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Industry opens eyes to address 75% under-utilisation of cell site backhaul

Industry opens eyes to address 75% under-utilisation of cell site backhaul
Industry opens eyes to address 75% under-utilisation of cell site backhaulAt CBNL, we have a philosophy of exploiting the statistical properties of mobile backhaul traffic to build efficient and cost-effective networks.

We've made extensive measurements of 2G, 3G and 4G backhaul traffic and our most striking observation is that the backhaul peak-to-mean ratio in data-dominated mobile networks averages about 4:1.

The logical consequence - assuming you don't constrain the RAN by under-provisioning the tail links to nodeB’s (and who would do that?) - is that the mean utilisation of traditional point-to-point (PTP) microwave links is only about 25%.

So we were pleased to see one PTP vendor present data that confirmed this low average utilisation at the CEPT SE19 spectrum engineering working group meeting in Copenhagen in March.

Slide 7 in the vendor’s presentation confirmed that 60% of links in one large mobile operator's network in Europe operate at 30% or lower utilisation.

Why is that?

Well, imagine we have a nodeB with the average peak-to-mean ratio in its traffic of 4:1.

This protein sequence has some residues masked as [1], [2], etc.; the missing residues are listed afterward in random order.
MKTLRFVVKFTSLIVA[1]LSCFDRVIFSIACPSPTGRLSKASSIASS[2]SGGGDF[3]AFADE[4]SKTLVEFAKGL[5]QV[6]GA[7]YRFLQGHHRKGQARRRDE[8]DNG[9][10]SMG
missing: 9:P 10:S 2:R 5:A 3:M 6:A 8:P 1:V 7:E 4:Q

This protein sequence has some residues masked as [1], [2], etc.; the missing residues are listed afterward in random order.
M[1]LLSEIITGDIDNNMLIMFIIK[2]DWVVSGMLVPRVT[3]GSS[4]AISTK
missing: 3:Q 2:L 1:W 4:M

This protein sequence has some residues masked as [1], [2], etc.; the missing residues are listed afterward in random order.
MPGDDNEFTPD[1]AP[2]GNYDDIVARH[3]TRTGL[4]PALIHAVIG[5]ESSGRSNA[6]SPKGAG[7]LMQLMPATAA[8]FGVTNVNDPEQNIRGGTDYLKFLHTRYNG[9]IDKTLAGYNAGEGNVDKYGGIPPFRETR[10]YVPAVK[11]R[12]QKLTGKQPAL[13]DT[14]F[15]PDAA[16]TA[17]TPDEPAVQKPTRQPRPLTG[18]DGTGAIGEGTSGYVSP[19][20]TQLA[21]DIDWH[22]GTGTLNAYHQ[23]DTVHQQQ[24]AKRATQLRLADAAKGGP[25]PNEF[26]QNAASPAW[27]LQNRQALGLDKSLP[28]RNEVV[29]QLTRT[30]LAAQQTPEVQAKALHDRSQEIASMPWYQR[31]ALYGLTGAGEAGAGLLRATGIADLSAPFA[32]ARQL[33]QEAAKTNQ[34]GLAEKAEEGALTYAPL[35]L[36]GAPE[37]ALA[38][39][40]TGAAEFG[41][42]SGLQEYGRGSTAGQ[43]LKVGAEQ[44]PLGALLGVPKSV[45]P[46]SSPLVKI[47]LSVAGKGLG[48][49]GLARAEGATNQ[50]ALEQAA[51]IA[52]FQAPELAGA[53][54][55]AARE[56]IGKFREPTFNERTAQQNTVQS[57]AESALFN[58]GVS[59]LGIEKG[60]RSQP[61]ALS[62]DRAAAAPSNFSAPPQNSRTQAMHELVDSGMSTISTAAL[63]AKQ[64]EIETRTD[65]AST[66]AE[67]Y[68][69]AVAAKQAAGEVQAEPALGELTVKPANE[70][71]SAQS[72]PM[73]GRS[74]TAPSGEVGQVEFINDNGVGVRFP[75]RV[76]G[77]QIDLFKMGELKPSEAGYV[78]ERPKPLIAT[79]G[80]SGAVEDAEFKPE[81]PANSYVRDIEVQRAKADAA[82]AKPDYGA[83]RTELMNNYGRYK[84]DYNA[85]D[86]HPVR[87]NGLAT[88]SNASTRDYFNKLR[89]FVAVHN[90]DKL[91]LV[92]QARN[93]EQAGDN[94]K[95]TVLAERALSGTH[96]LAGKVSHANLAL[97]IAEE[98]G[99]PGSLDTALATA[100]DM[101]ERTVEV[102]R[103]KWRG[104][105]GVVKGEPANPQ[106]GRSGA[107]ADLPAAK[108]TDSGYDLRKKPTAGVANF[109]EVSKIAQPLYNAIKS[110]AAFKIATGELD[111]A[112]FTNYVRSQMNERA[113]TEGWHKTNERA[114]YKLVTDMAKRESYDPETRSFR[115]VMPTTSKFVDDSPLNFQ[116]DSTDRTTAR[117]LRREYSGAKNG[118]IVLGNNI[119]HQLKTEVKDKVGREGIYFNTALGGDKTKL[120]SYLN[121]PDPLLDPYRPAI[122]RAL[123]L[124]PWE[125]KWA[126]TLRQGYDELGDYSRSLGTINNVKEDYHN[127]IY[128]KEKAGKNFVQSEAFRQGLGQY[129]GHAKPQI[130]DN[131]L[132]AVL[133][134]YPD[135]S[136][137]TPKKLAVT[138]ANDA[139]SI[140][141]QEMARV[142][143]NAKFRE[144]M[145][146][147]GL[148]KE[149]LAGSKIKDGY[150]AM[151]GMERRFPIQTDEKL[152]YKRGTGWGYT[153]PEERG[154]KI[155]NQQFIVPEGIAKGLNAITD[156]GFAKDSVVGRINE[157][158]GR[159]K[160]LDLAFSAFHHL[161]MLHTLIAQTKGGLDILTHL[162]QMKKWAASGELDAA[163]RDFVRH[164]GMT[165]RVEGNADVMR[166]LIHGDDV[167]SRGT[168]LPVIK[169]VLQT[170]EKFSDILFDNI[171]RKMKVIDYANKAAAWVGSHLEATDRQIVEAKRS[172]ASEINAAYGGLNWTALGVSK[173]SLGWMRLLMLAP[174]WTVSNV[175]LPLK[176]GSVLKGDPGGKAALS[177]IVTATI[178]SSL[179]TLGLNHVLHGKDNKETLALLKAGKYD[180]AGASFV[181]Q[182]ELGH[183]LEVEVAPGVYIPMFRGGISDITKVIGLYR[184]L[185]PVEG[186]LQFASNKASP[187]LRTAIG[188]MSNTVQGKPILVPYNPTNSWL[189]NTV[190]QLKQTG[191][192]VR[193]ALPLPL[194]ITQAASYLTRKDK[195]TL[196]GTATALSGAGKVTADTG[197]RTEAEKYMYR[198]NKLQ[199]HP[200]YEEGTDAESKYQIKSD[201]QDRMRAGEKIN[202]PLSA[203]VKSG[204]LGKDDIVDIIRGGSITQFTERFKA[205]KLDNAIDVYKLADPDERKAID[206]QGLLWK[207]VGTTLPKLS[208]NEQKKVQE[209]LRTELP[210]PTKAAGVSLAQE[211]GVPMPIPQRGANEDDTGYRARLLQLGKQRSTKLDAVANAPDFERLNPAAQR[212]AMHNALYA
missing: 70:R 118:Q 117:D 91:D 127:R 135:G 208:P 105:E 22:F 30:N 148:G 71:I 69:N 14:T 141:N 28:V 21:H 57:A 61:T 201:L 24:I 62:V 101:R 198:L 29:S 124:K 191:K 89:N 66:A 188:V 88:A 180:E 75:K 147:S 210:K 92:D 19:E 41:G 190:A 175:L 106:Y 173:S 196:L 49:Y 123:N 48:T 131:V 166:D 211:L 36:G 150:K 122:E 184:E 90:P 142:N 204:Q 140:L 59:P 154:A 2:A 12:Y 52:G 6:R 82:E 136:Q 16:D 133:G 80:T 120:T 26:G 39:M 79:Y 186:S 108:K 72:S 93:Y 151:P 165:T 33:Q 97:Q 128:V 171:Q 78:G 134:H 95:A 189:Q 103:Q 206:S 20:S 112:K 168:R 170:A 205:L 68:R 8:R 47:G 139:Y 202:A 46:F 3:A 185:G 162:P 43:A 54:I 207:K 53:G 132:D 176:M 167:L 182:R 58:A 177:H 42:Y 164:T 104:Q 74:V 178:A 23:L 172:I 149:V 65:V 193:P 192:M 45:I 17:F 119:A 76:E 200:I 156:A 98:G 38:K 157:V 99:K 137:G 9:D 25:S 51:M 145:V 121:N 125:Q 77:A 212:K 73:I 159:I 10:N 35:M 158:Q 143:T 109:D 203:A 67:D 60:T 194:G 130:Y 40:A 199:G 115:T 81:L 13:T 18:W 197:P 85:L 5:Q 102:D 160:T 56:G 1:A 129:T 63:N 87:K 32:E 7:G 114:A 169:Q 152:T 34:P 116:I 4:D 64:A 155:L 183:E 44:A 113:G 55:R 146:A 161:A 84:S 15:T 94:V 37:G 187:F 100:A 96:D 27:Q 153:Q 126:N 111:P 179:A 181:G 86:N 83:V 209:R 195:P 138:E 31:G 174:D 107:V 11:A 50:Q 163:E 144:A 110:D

Let's say its peak backhaul demand is 40Mbps to make the numbers easy (about right for a very busy HSPA+ tri-cell).

I'm going to provision exactly 40Mbps of PTP microwave backhaul to this node B.

I know the peak load is 40Mbps so using the peak-to-mean ratio of 4:1 I can derive that the mean load is 40 / 4 = 10Mbps.

Therefore, since there is no other source of traffic on the PTP link I can immediately calculate its utilisation, which is defined as the mean load over the capacity: 10Mbps / 40Mbps = 25%.

How backhaul can improve utilisation and operator profitability

At CBNL, we wouldn’t settle for our radios transmitting idle patterns for 75% of the time, so we implement a point-to-multipoint (PMP) multiple access scheme.

This means there is more than one source of offered load for the radio link, and so we can very easily achieve much higher air-link utilisation than PTP.

This translates directly into lower spectrum lease costs and other opex savings for operators.

With rising data traffic, mobile operators will not be able to operate profitable networks with inefficiencies of this scale spread throughout their network!

It's great to see other thought leaders in the industry facing up to this issue.

Of course, we think point-to-multipoint microwave is a better solution than the peculiar asymmetric channel arrangement that certain PTP vendors are proposing - more details on that another time.

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